9 Places Where Down Feathers May Be Hiding

Down is the soft layer of feathers closest to a bird’s skin. It’s sometimes used in various products, from bedding to gloves. Many geese and ducks used for down have their feathers yanked out of their skin while they’re still alive, sometimes so violently that they’re left with gaping wounds that workers then sew up using a needle and thread without any painkillers. Some of the birds even die as a result of the procedure.

When consumers purchase down products, they’re also supporting the cruel foie gras industry, because many farmers who raise birds for food make an extra profit by selling their feathers. As the weather turns cold, everyone’s looking to warm up, but it’s important to avoid down in all its forms. If you’re ready to give the cruel down industry the cold shoulder, here’s a look at nine places where down may be hiding and how to avoid it:

1. Pillows

Down pillows may be branded “hypoallergenic,” but down products collect more dust than synthetic ones do. Instead of down, opt for a pillow made from one of the many materials available that don’t harm animals, such as cotton, foam, polyester, latex, and many others.

2. Comforters, Duvets, and Quilts


There are many down-free options that will keep you just as warm without any of the suffering. If you’re looking to warm up, try synthetic or cotton electric blankets. Also, when booking hotels, ask for down-free bedding when making a reservation and confirm it when you check in. When an increasing number of people are requesting down-free bedding, it may lead a hotel to order fewer down products in the future.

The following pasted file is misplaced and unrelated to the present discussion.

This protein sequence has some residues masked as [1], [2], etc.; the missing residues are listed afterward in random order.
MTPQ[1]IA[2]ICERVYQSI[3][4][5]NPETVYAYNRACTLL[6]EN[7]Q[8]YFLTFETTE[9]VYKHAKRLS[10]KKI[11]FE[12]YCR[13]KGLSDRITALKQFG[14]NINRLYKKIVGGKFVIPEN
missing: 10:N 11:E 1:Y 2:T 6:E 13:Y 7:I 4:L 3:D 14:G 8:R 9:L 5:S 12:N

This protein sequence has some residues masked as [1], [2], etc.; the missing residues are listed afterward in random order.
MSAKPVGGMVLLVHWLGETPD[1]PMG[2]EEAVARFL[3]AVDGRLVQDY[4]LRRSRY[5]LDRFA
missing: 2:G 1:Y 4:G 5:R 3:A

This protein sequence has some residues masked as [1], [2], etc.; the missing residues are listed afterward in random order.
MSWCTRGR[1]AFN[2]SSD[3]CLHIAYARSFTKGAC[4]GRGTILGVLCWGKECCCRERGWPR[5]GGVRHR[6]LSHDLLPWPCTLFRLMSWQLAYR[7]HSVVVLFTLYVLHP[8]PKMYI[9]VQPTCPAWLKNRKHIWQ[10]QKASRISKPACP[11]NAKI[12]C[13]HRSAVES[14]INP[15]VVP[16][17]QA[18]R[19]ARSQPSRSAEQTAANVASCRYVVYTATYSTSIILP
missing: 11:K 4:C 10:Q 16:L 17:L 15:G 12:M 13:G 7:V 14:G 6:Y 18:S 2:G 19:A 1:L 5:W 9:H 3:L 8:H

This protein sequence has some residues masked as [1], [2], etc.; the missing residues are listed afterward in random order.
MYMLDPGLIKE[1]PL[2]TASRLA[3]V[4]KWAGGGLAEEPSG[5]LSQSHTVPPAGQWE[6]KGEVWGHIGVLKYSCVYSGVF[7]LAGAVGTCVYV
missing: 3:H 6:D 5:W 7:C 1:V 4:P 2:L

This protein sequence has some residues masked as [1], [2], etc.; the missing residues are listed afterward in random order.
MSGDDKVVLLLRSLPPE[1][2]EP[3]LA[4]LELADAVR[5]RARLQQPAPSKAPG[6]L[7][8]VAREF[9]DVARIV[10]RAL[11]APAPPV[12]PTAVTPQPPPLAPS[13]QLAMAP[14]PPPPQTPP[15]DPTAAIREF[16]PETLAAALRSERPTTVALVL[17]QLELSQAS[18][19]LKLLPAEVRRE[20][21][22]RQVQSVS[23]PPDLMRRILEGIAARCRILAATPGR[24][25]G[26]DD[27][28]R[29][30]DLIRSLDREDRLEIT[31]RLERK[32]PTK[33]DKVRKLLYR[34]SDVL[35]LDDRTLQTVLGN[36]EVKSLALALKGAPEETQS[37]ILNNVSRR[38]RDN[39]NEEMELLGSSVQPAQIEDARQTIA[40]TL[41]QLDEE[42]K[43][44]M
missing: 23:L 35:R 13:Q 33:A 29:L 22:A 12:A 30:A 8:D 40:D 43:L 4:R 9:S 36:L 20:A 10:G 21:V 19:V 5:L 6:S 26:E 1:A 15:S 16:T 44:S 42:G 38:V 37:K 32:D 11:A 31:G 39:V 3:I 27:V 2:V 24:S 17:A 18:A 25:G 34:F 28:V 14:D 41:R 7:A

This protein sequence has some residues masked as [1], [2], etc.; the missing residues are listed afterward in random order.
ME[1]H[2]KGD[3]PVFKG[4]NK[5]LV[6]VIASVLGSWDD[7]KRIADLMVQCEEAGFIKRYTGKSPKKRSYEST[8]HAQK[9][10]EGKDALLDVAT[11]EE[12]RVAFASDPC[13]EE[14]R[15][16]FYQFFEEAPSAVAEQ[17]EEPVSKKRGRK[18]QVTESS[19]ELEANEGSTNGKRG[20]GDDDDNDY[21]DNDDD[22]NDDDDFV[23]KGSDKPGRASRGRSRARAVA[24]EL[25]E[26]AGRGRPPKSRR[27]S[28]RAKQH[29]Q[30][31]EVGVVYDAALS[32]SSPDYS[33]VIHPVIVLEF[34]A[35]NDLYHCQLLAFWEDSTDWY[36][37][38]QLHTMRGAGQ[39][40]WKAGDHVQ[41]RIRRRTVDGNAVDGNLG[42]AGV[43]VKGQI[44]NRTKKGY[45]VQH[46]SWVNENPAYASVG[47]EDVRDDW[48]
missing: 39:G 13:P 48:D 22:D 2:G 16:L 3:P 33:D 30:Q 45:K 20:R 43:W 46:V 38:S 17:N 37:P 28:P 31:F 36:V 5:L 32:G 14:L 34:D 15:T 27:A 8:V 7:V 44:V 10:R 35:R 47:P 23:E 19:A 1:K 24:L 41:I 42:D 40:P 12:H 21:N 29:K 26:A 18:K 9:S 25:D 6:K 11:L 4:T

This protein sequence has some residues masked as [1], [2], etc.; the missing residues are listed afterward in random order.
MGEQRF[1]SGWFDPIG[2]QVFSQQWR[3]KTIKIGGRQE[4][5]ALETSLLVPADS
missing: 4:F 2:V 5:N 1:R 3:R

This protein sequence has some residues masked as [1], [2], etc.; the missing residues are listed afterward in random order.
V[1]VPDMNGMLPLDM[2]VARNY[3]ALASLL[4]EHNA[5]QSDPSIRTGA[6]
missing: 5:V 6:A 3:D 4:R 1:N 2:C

3. Mattress Covers


Some mattress covers include a thin cushioned layer that may be made of down, so be sure to read the label before purchasing. If you’re looking for a cushioned cover, look for memory foam instead, which is softer and usually made of polyurethane foam.

4. Sofas


Couches and sofas may have down lurking inside, especially in pillows. Be sure to check the manufacturer’s tag before making a purchase. If you’re in the market for stylish new seating, check out the vegan leather sofa options.

5. Winter Coats and Jackets


Winter coats and jackets may have down in the lining of the coat or in the hood, so make sure that you check the tag. When shopping, don’t hesitate to let retailers know when you’re passing on an item because of the cruelty of its production. Thankfully, there are plenty of cozy vegan coat options for men and tons of comfy and cute options for women. When in doubt, check out PETA U.S.’ vegan shopping guide.

6. Sleeping Bags


Stay warm out in the wilderness with a synthetic sleeping bag. After all, who wants to end up with a bag of wet feathers? Even if you’re visiting family and camping out on the floor, check that your sack is vegan.

7. Vests


Before treating yourself to a trendy new vest, check the label for down. Winter vests often contain down in the lining, but there’s no need to buy any product that caused an animal to suffer!

8. Down Feather Dusters


What’s worse than cleaning the house? Using cleaning products that cause animals pain. Never use cleaning products such as feather dusters that contain down or wool or that are tested on animals. If you’re in the mood to neaten up, use a synthetic duster.

9. Gloves


If you’re going skiing this year, avoid picking up down-filled gloves and those made with leather, fur trim, or wool. There are plenty of vegan glove options available in stores.